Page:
I believe yellow flies are put here to give us a taste of what the netherworld must be like.
Of all the flying insects, with maybe the exception of killer bees, they are the most vicious bugs on the Earth, followed closely by mosquitos, no-see-ums and those biting black flies. Of course, we cannot leave out wasp and hornets.
With that said, we are at the opening season of yellow flies. They are now out and searching for their next victim.
What makes them so frustrating is that they will land on you, bite you and you don’t even know it until they are finished with you. They can bite you through your clothes or on exposed skin making them a double threat.
Over the years I have tried a number of sprays and concoctions to ward them off. Some work better than others, but none are fool proof. They are like our COVID pandemic: they seem to mutate. Once you get something that works pretty well, they become immune to it.
I have tried all the Off! products, Avon’s Skin So Soft and mixtures of Listerine and a couple of other ingredients like vinegar.
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They seem to work for a while, and then they figure a way to get you.
In the end what I have found that works the best is long pants, long-sleeve shirt, a straw hat and spray wherever there is exposed skin.
I used to go fishing on the Ochlocknee River, way below the Lake Talquin dam. That is probably the worst place on Earth for yellow flies. In the summer, it is the perfect breeding ground for them.
Hot and humid seems to be their perfect haunt. Most of the time, especially when the temperature warms up to close to 100 degrees, they are the worst. If you go early in the morning they are not out as much, but the closer to noon you get, the worse the flies get.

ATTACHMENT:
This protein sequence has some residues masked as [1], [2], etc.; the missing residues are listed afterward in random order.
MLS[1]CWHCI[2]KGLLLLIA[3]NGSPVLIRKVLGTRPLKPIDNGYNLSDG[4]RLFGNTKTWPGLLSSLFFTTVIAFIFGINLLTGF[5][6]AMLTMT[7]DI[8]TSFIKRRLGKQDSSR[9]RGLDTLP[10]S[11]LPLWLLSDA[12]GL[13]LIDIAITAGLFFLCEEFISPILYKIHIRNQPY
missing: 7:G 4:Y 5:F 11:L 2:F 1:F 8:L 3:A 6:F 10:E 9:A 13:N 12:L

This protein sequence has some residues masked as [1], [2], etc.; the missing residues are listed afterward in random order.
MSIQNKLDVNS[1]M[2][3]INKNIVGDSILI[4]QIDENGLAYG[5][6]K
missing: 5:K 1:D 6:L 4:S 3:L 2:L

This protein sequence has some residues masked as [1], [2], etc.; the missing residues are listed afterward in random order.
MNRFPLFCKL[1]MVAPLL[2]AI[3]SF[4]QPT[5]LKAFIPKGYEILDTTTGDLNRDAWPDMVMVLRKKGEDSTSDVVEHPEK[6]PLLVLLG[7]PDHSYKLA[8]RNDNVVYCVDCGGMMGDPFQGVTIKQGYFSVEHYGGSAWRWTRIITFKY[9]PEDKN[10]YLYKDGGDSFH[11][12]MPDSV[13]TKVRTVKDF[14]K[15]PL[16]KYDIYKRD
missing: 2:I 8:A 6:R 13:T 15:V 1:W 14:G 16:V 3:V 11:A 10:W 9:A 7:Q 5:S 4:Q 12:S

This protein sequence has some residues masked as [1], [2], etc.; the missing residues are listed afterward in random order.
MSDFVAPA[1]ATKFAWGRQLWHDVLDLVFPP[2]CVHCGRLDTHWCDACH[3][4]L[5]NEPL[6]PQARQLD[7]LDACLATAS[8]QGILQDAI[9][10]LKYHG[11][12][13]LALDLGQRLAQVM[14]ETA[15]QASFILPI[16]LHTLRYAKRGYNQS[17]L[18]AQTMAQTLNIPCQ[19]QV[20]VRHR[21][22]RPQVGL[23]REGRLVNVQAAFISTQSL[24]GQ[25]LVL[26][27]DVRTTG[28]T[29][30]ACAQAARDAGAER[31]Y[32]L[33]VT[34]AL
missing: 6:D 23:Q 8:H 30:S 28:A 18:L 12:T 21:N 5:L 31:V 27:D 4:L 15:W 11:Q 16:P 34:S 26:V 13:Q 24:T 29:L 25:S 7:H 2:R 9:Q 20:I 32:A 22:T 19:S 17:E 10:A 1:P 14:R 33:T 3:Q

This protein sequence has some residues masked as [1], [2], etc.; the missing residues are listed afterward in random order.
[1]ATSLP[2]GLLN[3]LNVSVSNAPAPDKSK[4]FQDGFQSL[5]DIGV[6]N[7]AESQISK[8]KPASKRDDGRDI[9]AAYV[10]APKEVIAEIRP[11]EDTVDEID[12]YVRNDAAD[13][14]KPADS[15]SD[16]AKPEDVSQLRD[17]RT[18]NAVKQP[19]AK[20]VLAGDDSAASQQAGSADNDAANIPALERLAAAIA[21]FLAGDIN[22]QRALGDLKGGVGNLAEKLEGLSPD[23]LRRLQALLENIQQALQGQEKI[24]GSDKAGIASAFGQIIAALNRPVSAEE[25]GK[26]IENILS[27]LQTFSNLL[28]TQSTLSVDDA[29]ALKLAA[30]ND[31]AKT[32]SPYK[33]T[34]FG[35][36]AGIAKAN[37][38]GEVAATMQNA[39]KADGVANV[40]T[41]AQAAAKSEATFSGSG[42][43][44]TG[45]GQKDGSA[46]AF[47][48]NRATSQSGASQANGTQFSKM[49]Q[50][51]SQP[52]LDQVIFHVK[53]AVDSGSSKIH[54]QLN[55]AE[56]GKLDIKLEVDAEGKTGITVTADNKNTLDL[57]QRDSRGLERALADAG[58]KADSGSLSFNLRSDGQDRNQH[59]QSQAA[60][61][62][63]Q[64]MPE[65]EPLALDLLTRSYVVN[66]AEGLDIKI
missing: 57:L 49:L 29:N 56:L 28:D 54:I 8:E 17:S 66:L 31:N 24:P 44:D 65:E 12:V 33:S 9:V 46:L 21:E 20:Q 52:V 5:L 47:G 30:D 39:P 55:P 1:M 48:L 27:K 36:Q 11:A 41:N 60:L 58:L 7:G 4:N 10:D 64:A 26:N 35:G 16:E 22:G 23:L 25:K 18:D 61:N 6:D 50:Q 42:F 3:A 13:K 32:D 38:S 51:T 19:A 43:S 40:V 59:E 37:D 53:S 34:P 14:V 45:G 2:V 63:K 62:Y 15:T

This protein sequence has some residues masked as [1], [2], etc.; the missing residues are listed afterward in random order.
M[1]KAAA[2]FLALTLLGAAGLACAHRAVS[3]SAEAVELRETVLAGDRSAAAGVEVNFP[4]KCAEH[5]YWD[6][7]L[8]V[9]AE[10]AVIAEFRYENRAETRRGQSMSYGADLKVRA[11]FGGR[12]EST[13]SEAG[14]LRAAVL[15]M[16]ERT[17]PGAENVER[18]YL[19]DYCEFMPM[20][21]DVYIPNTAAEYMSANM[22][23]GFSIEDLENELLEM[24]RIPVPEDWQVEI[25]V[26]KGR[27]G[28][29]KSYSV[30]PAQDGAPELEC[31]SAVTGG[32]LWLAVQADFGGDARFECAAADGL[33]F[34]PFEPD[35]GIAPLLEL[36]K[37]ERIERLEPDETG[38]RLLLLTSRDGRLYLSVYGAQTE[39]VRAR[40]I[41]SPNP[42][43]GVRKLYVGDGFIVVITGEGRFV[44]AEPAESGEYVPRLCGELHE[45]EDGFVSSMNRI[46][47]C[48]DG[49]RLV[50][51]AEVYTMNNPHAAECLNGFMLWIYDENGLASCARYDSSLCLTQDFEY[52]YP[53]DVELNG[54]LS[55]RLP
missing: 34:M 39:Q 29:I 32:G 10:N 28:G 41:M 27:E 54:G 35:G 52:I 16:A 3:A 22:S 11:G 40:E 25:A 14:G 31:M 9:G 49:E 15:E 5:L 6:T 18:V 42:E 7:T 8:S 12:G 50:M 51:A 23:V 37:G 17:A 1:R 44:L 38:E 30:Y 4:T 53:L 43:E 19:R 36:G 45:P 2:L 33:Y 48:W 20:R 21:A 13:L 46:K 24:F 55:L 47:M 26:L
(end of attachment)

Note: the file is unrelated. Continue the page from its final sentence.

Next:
I have seen them so bad that I killed so many that the front of my boat was blanketed in yellow fly carcasses. That is a lot of work killing them and trying to fish. Eventually you give up and go home.
One of my friends who went fishing with me was bitten by two of them on his lip. In less than a minute both of his lips were twice their normal size. We had to head home, and I was afraid he was going into anaphylactic shock.
Thankfully, he got a couple of Benadryl pills in him and that kept him from going to the emergency room.
Most of the sprays work pretty well to keep the mosquitos away or you would probably die on a trip to the beach of river fishing.
I’ve often thought if a preacher wanted to get the attention of his congregation, he could catch up a thousand yellow flies and turn the loose in a sermon with a warning that this is what you will be dealing with if you do not repent.
However, that might be considered cruel, because those little buggers sure do hurt.
Byron Spires is a retired newspaper editor. He has written dozens of short stories and serials in the Havana Herald. He recently published “The Curious Life of Marci Bell” in a series of three books. You can email him at firstname.lastname@example.org.